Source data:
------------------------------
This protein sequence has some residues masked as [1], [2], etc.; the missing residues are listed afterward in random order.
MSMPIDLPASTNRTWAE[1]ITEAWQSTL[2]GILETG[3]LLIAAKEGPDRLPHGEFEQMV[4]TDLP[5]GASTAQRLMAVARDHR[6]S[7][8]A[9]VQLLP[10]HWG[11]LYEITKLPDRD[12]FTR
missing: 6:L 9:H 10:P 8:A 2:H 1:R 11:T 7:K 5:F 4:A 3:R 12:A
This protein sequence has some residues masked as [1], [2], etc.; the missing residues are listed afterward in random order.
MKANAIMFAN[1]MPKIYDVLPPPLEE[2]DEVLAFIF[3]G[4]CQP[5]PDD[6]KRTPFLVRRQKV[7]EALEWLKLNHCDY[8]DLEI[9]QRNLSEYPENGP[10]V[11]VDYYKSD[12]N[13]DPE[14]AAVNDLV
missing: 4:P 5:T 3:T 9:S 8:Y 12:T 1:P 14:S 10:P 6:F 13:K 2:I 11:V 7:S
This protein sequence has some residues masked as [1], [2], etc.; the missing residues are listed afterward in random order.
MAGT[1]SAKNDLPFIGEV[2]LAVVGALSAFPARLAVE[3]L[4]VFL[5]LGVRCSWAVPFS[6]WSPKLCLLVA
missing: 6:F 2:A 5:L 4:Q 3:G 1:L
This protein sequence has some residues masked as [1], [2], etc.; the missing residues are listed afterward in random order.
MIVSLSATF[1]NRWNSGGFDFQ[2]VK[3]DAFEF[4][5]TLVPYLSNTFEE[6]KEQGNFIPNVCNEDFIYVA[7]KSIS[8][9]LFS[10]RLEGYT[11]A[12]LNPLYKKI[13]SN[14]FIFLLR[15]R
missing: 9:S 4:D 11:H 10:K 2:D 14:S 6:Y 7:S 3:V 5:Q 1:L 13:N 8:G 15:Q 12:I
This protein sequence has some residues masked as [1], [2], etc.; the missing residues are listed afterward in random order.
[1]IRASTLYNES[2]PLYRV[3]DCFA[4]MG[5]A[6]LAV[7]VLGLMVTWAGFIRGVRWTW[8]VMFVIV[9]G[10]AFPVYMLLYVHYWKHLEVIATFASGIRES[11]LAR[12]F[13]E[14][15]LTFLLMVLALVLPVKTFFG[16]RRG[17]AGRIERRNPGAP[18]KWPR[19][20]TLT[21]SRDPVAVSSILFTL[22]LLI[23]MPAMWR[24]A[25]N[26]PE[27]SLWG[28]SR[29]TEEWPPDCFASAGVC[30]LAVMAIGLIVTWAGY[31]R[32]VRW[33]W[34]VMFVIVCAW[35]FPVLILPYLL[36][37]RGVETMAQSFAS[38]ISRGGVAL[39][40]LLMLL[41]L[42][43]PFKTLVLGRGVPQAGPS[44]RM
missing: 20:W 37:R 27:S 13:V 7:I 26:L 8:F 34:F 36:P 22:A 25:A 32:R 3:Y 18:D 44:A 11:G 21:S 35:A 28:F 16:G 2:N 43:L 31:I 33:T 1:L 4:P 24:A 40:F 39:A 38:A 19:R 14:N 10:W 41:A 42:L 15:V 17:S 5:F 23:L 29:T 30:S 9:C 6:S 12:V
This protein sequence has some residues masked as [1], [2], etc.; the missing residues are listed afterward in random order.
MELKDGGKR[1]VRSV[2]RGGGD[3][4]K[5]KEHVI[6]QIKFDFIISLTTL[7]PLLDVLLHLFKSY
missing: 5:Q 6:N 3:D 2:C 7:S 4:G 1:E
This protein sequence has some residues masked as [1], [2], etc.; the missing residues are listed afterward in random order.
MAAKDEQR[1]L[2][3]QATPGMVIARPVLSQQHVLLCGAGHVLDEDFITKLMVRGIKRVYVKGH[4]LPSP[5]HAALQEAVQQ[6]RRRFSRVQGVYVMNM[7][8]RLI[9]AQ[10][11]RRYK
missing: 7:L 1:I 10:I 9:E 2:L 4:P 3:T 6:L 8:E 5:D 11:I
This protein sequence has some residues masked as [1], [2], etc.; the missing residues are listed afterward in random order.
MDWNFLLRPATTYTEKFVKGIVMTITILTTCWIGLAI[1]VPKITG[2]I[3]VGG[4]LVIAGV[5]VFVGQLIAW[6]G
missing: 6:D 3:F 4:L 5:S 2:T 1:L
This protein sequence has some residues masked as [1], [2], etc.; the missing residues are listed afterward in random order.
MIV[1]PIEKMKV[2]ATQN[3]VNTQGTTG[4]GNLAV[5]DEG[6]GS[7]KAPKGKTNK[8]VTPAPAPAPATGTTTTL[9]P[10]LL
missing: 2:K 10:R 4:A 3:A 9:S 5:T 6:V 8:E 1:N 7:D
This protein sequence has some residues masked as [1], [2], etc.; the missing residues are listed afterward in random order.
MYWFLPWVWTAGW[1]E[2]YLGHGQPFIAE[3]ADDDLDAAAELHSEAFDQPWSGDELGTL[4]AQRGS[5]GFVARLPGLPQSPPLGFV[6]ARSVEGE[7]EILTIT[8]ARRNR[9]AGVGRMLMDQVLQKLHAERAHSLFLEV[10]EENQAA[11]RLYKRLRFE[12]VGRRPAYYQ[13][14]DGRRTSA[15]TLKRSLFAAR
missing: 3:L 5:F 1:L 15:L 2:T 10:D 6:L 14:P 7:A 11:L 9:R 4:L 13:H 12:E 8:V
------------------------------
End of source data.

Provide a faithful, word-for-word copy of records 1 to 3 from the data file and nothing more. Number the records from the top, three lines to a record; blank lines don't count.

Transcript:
This protein sequence has some residues masked as [1], [2], etc.; the missing residues are listed afterward in random order.
MSMPIDLPASTNRTWAE[1]ITEAWQSTL[2]GILETG[3]LLIAAKEGPDRLPHGEFEQMV[4]TDLP[5]GASTAQRLMAVARDHR[6]S[7][8]A[9]VQLLP[10]HWG[11]LYEITKLPDRD[12]FTR
missing: 6:L 9:H 10:P 8:A 2:H 1:R 11:T 7:K 5:F 4:A 3:R 12:A
This protein sequence has some residues masked as [1], [2], etc.; the missing residues are listed afterward in random order.
MKANAIMFAN[1]MPKIYDVLPPPLEE[2]DEVLAFIF[3]G[4]CQP[5]PDD[6]KRTPFLVRRQKV[7]EALEWLKLNHCDY[8]DLEI[9]QRNLSEYPENGP[10]V[11]VDYYKSD[12]N[13]DPE[14]AAVNDLV
missing: 4:P 5:T 3:T 9:S 8:Y 12:T 1:P 14:S 10:P 6:F 13:K 2:I 11:V 7:S
This protein sequence has some residues masked as [1], [2], etc.; the missing residues are listed afterward in random order.
MAGT[1]SAKNDLPFIGEV[2]LAVVGALSAFPARLAVE[3]L[4]VFL[5]LGVRCSWAVPFS[6]WSPKLCLLVA
missing: 6:F 2:A 5:L 4:Q 3:G 1:L